Palestinians skeptical about Fatah-Hamas election deal

A joint Fatah-Hamas statement issued after the meeting in Turkey said that the two parties agreed on a “vision” for holding the elections and achieving “national reconciliation.”

Hamas deputy political bureau chief Ismail Haniyeh (R) and Palestinian Authority President Mahmoud Abbas. (photo credit: REUTERS)
Hamas deputy political bureau chief Ismail Haniyeh (R) and Palestinian Authority President Mahmoud Abbas.
(photo credit: REUTERS)
A meeting of leaders of Palestinians factions that was supposed to take place on Saturday to discuss holding new elections has been postponed indefinitely, apparently due to ongoing differences between the ruling Fatah faction and Hamas.
The meeting was supposed to approve the Fatah-Hamas understandings reached between the two sides in Turkey two weeks ago. Fatah and Hamas reportedly agreed to hold elections for the Palestinian Authority presidency and parliament, the Palestine Legislative Council (PLC).
A joint Fatah-Hamas statement issued after the meeting in Turkey said that the two parties agreed on a “vision” for holding the elections and achieving “national reconciliation.” According to the statement, the “vision” would be presented to a meeting of secretaries-general of the Palestinian factions, under the sponsorship of PA President Mahmoud Abbas, no later than October 1.
Fatah officials initially said the meeting would take place on October 3, adding that Abbas would afterwards issue a “presidential decree” setting a date for the elections. They said the elections would take place in three phases: first, for the PLC, second for the PA presidency, and third for the Palestine National Council (PNC), the legislative body of the PLO.
In spite of the apparent rapprochement between Fatah and Hamas, Palestinians have regarded the understandings on the elections with a fair amount of skepticism.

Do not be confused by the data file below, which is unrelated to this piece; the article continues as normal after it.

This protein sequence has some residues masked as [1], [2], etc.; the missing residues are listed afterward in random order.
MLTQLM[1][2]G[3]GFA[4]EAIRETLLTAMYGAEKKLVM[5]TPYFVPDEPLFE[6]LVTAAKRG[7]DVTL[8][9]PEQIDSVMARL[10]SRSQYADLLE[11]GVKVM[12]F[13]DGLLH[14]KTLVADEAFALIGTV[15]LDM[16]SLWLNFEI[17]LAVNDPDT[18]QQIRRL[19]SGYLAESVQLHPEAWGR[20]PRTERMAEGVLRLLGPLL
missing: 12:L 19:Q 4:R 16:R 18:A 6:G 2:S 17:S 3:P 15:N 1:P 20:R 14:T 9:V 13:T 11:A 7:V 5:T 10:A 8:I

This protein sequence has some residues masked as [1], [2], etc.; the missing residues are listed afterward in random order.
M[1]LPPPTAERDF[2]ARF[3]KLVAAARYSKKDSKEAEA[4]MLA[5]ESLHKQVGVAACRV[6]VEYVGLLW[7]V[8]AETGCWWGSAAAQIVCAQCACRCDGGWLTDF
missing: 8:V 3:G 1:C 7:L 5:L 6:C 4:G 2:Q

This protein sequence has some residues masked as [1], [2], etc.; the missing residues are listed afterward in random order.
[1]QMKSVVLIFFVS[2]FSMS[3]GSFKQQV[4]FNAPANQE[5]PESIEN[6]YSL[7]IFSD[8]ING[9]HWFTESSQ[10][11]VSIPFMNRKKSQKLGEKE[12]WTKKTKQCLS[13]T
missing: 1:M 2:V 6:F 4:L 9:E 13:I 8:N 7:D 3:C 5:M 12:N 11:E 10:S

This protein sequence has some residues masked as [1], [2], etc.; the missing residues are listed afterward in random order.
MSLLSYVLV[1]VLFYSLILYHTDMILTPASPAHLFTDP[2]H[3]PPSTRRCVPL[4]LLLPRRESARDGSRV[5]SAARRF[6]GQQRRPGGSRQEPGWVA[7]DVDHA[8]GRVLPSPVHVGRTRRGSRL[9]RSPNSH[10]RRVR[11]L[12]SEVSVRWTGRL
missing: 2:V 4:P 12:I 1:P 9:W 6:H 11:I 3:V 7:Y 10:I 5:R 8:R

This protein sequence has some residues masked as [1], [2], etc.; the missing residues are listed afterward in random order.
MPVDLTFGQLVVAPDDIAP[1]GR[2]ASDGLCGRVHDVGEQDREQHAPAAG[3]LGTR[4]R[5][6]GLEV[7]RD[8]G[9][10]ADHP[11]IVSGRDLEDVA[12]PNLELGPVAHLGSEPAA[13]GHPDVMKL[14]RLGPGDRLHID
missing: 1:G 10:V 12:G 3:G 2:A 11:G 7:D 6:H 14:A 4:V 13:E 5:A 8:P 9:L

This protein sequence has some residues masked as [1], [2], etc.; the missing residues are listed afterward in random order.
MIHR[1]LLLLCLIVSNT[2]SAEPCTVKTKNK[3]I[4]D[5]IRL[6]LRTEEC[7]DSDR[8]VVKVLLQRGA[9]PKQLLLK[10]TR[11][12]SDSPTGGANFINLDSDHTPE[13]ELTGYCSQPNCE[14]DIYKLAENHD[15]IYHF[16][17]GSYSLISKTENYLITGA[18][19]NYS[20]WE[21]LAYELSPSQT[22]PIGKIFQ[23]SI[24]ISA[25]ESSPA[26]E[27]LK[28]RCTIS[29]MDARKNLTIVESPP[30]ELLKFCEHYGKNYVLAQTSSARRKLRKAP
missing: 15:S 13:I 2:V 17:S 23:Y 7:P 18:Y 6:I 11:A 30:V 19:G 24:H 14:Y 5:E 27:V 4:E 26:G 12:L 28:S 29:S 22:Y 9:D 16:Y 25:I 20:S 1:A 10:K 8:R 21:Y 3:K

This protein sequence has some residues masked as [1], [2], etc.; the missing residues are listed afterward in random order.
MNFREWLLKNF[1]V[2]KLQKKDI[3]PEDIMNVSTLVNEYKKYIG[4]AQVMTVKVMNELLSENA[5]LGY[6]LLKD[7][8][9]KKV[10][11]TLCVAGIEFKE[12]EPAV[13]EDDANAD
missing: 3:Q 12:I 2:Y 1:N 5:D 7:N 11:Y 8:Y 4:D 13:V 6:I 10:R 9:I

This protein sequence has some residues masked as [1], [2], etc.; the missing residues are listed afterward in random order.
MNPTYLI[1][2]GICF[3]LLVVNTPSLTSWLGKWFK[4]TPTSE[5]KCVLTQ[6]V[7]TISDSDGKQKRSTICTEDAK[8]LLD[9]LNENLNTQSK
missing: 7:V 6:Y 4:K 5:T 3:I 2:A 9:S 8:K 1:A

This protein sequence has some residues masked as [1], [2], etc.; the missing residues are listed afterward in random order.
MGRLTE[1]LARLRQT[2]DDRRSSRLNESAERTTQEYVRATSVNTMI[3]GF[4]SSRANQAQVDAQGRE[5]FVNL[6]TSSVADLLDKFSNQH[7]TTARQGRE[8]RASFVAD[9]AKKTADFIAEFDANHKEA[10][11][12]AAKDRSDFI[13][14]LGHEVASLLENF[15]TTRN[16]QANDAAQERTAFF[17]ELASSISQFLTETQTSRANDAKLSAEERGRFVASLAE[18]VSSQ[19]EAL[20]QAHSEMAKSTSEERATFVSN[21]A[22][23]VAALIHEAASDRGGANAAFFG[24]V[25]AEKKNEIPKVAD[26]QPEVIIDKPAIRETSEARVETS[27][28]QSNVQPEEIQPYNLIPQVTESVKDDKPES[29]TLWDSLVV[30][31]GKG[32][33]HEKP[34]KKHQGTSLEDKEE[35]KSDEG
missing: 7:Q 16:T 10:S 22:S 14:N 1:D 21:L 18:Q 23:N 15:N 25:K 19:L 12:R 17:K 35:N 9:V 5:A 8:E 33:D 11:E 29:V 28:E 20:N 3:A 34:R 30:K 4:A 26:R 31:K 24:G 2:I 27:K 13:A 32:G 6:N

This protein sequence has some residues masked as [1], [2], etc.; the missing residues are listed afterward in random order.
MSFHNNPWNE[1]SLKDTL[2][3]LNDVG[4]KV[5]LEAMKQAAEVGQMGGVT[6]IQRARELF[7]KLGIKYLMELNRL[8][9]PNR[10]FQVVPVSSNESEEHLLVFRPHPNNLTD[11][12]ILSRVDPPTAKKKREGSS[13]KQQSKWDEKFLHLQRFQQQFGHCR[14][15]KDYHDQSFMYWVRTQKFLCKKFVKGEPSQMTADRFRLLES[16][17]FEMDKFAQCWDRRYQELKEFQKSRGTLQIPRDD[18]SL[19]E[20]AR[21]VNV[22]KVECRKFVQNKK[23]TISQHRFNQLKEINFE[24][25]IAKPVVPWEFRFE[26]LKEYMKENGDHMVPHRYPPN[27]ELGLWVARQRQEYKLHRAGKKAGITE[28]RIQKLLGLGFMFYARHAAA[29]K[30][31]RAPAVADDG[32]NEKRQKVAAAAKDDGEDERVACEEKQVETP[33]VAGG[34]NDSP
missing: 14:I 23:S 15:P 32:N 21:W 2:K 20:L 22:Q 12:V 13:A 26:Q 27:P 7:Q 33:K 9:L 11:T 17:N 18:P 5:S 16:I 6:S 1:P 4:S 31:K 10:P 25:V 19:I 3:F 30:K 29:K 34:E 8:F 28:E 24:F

“It seems that neither Abbas nor Hamas are really interested in holding new elections,” a Palestinian political analyst told The Jerusalem Post.

“The Palestinian public, in addition, does not seem to care much about elections these days, particularly in wake of the growing number of coronavirus infections and the bad economy. The European Union appears to be more interested in the elections than the Palestinian public. Apparently, Abbas is facing pressure from the Europeans to hold new elections while the Palestinians are almost completely indifferent to the subject.”
A PLO official told the Post that, notwithstanding the progress achieved during the Fatah-Hamas discussions, “the two sides need more time to discuss several contentious issues.”
Fatah and Hamas, the official added, are each holding internal consultations to discuss the understandings they reached in Turkey.
The official said that Hamas has presented a number of demands as a precondition for implementing the Turkey-brokered understandings with Fatah.
The demands include, among other things, lifting the financial sanctions Abbas imposed on the Gaza Strip in 2008, halting the PA security crackdown on Hamas members in the West Bank and the release of Hamas detainees held in PA prisons.